As promised, I’m open-sourcing my Home Assistant configuration files. I benefitted greatly from the samples Home Assistant links to at https://home-assistant.io/cookbook/, and hope that by sharing these, others can similarly benefit.
The configurations are available to browse and download at https://git.ethitter.com/open-source/Home-Assistant-Config. The
git clone URL is https://git.ethitter.com/open-source/Home-Assistant-Config.git, and a zip of the latest configurations is available from https://git.ethitter.com/open-source/Home-Assistant-Config/repository/archive.zip?ref=master.
I’ll periodically synchronize this repository with its source, which includes some sensitive data that I manually exclude.
Much of my configuration is fairly straightforward, coming directly from Home Assistant’s documentation at https://home-assistant.io/components/. There are, however, a few interesting things to note:
- Turning off lights after inactivity – this requires a script in addition to the automation, as the script delays the action. See https://git.ethitter.com/open-source/Home-Assistant-Config/blob/master/automations/office-lights-timeout.yaml and https://git.ethitter.com/open-source/Home-Assistant-Config/blob/master/scripts.yaml.
- Customizing display names and icons – the names of many elements can be less-than-ideal, particularly with many of the same item. Similarly, many of the same item can make for a visually-repetitive interface. For example, I have many lighting scenes with the same name, but that apply to different sets of lights. Fortunately, the name or icon of anything can be changed, as demonstrated in https://git.ethitter.com/open-source/Home-Assistant-Config/blob/master/customizations/scenes.yaml.
- Security – Using various third-party tools, I’ve integrated control over Samsung’s Smart Home Monitor and our August Smart Locks from within Home Assistant. I described how to integrate Smart Home Monitor in http://ethitter.com/2016/08/smartthings-smart-home-monitor-shm-mqtt-home-assistant/; after completing additional tests and resolving one bug in the library, I’ll share how the August Locks integrate.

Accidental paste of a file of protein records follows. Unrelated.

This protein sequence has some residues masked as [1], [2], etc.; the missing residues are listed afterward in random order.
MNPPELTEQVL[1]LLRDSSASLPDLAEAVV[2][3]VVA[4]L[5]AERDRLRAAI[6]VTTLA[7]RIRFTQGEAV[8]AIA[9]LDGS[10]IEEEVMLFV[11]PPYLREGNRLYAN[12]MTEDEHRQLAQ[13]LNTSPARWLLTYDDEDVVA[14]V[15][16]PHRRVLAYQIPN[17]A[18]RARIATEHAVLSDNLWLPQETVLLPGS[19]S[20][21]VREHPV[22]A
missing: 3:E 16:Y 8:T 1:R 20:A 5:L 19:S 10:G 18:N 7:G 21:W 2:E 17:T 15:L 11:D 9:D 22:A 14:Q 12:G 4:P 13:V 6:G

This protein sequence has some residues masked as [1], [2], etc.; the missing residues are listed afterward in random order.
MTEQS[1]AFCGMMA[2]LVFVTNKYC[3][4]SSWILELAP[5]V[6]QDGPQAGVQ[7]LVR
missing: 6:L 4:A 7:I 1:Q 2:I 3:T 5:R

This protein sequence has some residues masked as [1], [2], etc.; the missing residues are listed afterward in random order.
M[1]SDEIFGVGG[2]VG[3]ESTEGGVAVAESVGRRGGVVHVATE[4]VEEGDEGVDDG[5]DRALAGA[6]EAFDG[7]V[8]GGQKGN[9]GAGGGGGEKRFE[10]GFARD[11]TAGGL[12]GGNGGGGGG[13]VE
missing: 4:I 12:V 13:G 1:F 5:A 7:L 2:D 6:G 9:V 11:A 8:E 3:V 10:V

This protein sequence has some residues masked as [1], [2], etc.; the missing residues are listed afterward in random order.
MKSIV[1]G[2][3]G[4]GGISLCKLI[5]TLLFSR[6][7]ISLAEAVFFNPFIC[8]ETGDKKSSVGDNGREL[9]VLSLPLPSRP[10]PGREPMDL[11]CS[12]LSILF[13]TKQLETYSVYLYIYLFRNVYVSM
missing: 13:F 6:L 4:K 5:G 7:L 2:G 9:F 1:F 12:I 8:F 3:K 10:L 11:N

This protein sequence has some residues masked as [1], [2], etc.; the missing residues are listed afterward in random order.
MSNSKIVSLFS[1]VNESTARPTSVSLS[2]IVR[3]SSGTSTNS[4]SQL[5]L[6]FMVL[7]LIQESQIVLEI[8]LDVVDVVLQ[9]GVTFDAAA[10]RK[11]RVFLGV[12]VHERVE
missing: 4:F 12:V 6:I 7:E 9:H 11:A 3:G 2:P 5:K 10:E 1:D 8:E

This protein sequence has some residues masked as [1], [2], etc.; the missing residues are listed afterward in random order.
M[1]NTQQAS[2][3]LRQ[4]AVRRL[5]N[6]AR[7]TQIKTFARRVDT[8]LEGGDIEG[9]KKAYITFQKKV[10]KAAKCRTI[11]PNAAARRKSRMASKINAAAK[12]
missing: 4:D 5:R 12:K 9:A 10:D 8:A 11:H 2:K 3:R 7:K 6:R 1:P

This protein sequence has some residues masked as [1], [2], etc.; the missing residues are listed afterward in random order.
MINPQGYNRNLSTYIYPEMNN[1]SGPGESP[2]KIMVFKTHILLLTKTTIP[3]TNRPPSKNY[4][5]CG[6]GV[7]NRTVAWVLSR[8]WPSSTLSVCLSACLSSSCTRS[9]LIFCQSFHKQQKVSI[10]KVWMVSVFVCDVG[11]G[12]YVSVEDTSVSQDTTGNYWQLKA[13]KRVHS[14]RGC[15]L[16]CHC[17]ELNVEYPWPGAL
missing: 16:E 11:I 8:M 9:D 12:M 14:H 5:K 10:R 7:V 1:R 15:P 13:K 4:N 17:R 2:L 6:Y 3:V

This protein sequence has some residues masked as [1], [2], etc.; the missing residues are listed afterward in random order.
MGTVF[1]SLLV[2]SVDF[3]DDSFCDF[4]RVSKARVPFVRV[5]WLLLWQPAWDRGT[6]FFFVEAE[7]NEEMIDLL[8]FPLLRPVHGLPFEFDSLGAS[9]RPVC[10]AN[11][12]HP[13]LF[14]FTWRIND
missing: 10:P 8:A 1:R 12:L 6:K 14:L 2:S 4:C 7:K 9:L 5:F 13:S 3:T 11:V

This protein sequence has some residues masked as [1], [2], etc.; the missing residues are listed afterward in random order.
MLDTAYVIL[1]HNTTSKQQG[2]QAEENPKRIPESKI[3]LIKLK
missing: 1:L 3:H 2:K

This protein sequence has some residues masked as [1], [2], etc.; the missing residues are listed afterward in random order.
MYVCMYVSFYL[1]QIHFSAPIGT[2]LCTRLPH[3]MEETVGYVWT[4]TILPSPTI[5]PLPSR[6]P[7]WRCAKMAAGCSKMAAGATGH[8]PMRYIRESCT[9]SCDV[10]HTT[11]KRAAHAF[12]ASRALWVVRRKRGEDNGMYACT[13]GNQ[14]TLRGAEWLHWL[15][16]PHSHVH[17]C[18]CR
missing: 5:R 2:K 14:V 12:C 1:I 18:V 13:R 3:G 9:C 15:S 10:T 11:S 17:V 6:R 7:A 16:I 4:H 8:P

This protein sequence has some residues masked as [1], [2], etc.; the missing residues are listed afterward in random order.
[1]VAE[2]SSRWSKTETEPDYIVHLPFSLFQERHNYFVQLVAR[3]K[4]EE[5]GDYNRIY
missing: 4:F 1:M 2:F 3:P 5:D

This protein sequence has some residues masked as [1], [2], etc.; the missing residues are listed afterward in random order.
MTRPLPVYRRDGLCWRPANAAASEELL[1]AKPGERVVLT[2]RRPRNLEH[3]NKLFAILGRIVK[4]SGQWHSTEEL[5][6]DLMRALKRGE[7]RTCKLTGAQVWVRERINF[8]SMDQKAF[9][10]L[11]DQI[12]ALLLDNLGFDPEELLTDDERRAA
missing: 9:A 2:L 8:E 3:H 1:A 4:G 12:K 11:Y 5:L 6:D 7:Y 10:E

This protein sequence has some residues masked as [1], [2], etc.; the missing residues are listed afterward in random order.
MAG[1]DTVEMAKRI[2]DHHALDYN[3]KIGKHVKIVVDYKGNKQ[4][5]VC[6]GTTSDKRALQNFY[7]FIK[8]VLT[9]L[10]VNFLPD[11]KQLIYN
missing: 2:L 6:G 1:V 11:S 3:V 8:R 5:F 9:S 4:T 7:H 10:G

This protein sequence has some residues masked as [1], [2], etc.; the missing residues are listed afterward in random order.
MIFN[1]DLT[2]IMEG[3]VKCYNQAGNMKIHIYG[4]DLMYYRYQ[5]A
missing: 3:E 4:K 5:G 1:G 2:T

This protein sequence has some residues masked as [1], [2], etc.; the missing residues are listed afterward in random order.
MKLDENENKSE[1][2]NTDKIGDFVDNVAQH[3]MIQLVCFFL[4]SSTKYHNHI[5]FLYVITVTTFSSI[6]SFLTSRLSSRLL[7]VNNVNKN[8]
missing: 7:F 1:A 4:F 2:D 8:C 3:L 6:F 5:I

Things to Know
The configurations require a bit of context to be truly useful, and at least a passing familiarity with the formatting of data in YAML. I run Home Assistant from a Raspberry Pi 3 on our local network. Since our connection speed exceeds that of the Pi’s megabit ethernet port, I added a gigabit USB adapter as discussed at http://www.jeffgeerling.com/blogs/jeff-geerling/getting-gigabit-networking. To interact with Samsung’s SmartThings platform, the Pi runs an MQTT broker and an MQTT bridge for Home Assistant. Those were set up according to https://home-assistant.io/blog/2016/02/09/smarter-smart-things-with-mqtt-and-home-assistant/, though I opted not to use Docker; instead, I run Node 6 from the nodesource repository, and the bridge and broker run right on the Pi alongside Home Assistant. Lastly, to control the alarm, or Smart Home Monitor, I wrote a SmartApp that leverages the aforementioned MQTT setup, which I described at http://ethitter.com/2016/08/smartthings-smart-home-monitor-shm-mqtt-home-assistant/.
As of August 20, my configuration produced these results: